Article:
We took time out to hike to the old fort which was built in 1770 to defend the town's extensive sea trade with the Philippines. Behind the fort are the ruins of the Church of Our Lady of the Rosary built in 1769. The church once contained the bronze bells that are said to have inspired Henry Wadsworth Longfellow's poem "The Bells of San Blas".  For someone who never actually visited San Blas he recalled the town's bustling past quite vividly.

Church of Our Lady of the Rosary

Inside of the church - beautiful stonework
It was fun sailing up the estuary in our little dinghy before celebrating Chris's birthday on the actual day with the Boren family on sv Third Day.

Local paddling in a pirgue type boat 

Back to the trip up to La Paz:

Passing through the San Lorenzo Channel north of La Paz in the moonless night was not as bad as I had anticipated since we did not have to dodge any tankers or ferries. Chris, to give him his sailors' due, did put up the sails for a quarter of an hour but the light head wind was no match for the strong current against us and he had to call it quits to save the sails from wear and tear.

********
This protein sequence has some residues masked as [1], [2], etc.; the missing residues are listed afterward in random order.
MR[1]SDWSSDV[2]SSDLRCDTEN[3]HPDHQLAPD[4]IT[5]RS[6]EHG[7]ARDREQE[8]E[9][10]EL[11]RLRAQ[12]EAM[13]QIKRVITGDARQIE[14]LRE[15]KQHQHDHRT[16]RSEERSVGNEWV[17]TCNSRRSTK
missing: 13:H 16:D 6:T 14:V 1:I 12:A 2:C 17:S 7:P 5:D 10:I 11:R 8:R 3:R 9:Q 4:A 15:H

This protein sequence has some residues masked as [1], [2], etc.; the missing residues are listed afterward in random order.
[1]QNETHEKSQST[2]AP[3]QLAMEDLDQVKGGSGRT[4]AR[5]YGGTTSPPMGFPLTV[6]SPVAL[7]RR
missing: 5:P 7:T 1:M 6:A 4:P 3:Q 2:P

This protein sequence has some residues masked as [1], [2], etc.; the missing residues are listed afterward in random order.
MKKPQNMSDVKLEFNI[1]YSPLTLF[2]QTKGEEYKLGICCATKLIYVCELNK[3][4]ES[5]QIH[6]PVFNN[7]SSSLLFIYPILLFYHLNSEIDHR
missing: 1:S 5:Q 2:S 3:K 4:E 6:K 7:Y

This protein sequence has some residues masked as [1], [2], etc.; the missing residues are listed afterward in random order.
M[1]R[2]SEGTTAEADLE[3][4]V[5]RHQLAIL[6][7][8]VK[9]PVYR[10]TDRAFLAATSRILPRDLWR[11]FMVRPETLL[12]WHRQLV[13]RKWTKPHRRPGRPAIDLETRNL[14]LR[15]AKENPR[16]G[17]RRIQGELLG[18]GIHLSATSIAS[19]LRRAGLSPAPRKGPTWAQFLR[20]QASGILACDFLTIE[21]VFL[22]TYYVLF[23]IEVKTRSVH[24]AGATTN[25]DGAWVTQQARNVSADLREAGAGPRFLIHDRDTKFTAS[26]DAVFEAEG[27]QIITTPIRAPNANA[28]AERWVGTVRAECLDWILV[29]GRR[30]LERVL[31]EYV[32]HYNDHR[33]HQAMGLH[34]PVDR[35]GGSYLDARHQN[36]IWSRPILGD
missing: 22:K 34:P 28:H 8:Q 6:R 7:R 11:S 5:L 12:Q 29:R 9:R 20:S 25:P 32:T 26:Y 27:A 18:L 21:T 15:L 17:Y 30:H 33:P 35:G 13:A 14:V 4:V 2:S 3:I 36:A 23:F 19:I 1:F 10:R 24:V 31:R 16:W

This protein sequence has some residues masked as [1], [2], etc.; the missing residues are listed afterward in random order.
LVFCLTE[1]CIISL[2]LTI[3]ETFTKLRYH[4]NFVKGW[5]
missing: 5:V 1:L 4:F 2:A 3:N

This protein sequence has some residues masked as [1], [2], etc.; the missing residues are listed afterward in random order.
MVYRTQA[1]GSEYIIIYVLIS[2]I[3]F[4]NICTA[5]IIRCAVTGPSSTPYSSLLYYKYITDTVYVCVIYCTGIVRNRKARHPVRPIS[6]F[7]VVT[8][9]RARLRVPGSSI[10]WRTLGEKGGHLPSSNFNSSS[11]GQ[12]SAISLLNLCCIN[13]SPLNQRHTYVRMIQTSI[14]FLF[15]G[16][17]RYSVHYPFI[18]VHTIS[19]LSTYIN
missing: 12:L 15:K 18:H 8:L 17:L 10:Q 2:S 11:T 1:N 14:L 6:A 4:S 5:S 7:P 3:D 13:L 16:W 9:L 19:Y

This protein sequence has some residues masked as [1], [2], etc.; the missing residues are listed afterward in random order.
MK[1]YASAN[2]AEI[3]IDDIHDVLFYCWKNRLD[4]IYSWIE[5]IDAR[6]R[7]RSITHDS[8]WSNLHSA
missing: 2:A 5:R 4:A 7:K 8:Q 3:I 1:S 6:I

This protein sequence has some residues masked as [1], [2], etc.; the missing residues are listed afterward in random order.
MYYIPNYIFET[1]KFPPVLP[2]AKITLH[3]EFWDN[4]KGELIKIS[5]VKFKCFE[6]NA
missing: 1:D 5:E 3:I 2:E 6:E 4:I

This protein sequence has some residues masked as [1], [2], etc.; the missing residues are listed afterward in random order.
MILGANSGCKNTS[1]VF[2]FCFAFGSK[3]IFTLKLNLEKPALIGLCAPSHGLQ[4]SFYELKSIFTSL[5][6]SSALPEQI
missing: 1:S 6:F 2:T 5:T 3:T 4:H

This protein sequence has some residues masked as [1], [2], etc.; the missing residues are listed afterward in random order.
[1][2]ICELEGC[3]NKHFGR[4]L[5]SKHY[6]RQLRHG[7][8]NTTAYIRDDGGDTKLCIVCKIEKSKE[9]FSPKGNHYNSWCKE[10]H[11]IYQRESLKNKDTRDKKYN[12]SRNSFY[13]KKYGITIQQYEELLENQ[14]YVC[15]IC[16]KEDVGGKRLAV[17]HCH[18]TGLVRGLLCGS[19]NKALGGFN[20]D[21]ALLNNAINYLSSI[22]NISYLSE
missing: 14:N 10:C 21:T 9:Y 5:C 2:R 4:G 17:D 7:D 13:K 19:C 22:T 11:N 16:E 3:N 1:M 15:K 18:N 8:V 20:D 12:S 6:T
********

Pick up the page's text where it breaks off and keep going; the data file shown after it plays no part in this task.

And, now, we are off to the islands - Islas Partida, Espiritu Santo and San Francisco. A couple of friends and their 13 year old daughter arrived from Victoria last night. They will be our first guests to live and cruise on Ladybug II for one week, if they do not mutiny first! Chris and I went to pick up the groceries yesterday after Chris planned the week's menu - all vegetarian except for the odd tuna/squid sandwich to prevent withdrawal. We hope that the pristine beaches, turquoise waters, dolphins and whales will more than make up for cramped quarters, lack of privacy, a vegetarian diet and Captain Curmudgeon!

We shall report back when we return as to how we all fared and maybe even bribe our guests to send their feedback.

Longfellow's poem, The Bells of San Blas:
They are a voice of the Past, 
Of an age that is fading fast, 
Of a power austere and grand; 
When the flag of Spain unfurled 
Its folds o'er this western world, 
And the Priest was lord of the land.
The chapel that once looked down 
On the little seaport town 
Has crumbled into the dust; 
And on oaken beams below 
The bells swing to and fro, 
And are green with mould and rust.
Then from our tower again 
We will send over land and main 
Our voices of command, 
Like exiled kings who return 
To their thrones, and the people learn 
That the Priest is lord of the land!
O Bells of San Blas, in vain 
Ye call back the Past again! 
The Past is deaf to your prayer; 
Out of the shadows of night 
The world rolls into light; 
It is daybreak everywhere.